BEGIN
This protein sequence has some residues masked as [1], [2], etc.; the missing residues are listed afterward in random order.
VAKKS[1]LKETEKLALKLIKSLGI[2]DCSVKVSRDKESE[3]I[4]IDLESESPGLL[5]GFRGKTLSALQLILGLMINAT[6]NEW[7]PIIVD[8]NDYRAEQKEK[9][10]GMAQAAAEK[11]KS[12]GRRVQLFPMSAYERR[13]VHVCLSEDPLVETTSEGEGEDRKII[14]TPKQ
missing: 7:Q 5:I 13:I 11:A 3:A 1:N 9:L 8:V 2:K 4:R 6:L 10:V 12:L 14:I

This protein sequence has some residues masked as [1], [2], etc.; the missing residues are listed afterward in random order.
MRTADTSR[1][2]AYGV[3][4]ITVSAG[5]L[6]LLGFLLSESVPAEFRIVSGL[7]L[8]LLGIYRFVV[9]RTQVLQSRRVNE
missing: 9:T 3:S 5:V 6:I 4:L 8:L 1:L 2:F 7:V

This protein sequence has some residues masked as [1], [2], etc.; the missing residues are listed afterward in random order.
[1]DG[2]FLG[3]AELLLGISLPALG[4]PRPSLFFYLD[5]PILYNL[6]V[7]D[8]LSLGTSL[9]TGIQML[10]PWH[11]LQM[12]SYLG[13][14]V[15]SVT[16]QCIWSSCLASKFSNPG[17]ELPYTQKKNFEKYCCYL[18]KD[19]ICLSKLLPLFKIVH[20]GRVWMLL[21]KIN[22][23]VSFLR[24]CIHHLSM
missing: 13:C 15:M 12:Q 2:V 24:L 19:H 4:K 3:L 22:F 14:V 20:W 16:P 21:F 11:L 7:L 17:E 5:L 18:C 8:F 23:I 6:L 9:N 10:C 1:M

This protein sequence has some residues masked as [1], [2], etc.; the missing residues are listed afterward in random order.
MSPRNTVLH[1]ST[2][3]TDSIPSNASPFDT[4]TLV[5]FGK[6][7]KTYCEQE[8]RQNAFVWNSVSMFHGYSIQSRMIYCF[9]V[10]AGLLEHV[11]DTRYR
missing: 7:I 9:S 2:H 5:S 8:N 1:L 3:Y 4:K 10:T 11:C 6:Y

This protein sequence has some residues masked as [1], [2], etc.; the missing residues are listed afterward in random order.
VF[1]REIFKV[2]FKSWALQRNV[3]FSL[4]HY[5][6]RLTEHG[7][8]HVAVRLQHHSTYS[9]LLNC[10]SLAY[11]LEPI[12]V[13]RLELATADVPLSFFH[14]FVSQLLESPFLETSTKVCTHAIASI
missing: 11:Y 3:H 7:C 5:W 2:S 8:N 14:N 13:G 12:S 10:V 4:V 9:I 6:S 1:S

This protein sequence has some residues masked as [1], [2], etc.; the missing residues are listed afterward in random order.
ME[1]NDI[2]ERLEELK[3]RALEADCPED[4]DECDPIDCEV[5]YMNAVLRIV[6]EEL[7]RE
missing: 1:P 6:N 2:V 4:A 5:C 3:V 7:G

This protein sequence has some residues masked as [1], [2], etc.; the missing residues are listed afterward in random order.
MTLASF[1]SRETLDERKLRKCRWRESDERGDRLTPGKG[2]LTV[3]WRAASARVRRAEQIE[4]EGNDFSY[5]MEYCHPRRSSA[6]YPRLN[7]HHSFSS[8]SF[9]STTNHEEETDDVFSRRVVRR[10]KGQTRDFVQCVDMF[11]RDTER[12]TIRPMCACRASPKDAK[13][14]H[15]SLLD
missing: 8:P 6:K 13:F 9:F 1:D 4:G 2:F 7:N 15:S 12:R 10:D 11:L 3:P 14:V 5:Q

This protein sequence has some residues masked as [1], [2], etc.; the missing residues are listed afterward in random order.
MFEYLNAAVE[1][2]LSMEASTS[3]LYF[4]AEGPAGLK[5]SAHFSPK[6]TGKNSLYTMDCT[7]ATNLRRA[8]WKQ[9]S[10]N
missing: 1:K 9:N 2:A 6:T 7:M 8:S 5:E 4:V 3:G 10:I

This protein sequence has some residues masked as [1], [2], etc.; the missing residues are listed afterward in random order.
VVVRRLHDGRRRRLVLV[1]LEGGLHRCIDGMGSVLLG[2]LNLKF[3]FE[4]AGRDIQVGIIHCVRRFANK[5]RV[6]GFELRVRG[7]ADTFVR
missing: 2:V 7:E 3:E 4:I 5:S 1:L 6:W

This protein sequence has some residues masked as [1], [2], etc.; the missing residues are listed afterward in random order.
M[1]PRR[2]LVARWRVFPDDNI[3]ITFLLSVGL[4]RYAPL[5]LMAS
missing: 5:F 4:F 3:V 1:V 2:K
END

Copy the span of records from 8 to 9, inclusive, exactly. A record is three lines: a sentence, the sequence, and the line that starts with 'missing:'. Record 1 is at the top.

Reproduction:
This protein sequence has some residues masked as [1], [2], etc.; the missing residues are listed afterward in random order.
MFEYLNAAVE[1][2]LSMEASTS[3]LYF[4]AEGPAGLK[5]SAHFSPK[6]TGKNSLYTMDCT[7]ATNLRRA[8]WKQ[9]S[10]N
missing: 1:K 9:N 2:A 6:T 7:M 8:S 5:E 4:V 3:G 10:I

This protein sequence has some residues masked as [1], [2], etc.; the missing residues are listed afterward in random order.
VVVRRLHDGRRRRLVLV[1]LEGGLHRCIDGMGSVLLG[2]LNLKF[3]FE[4]AGRDIQVGIIHCVRRFANK[5]RV[6]GFELRVRG[7]ADTFVR
missing: 2:V 7:E 3:E 4:I 5:S 1:L 6:W